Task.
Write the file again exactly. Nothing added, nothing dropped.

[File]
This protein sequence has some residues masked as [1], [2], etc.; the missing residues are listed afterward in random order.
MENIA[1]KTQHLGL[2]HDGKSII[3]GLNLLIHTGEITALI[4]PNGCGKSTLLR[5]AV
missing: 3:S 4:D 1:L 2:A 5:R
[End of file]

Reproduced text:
This protein sequence has some residues masked as [1], [2], etc.; the missing residues are listed afterward in random order.
MENIA[1]KTQHLGL[2]HDGKSII[3]GLNLLIHTGEITALI[4]PNGCGKSTLLR[5]AV
missing: 3:S 4:D 1:L 2:A 5:R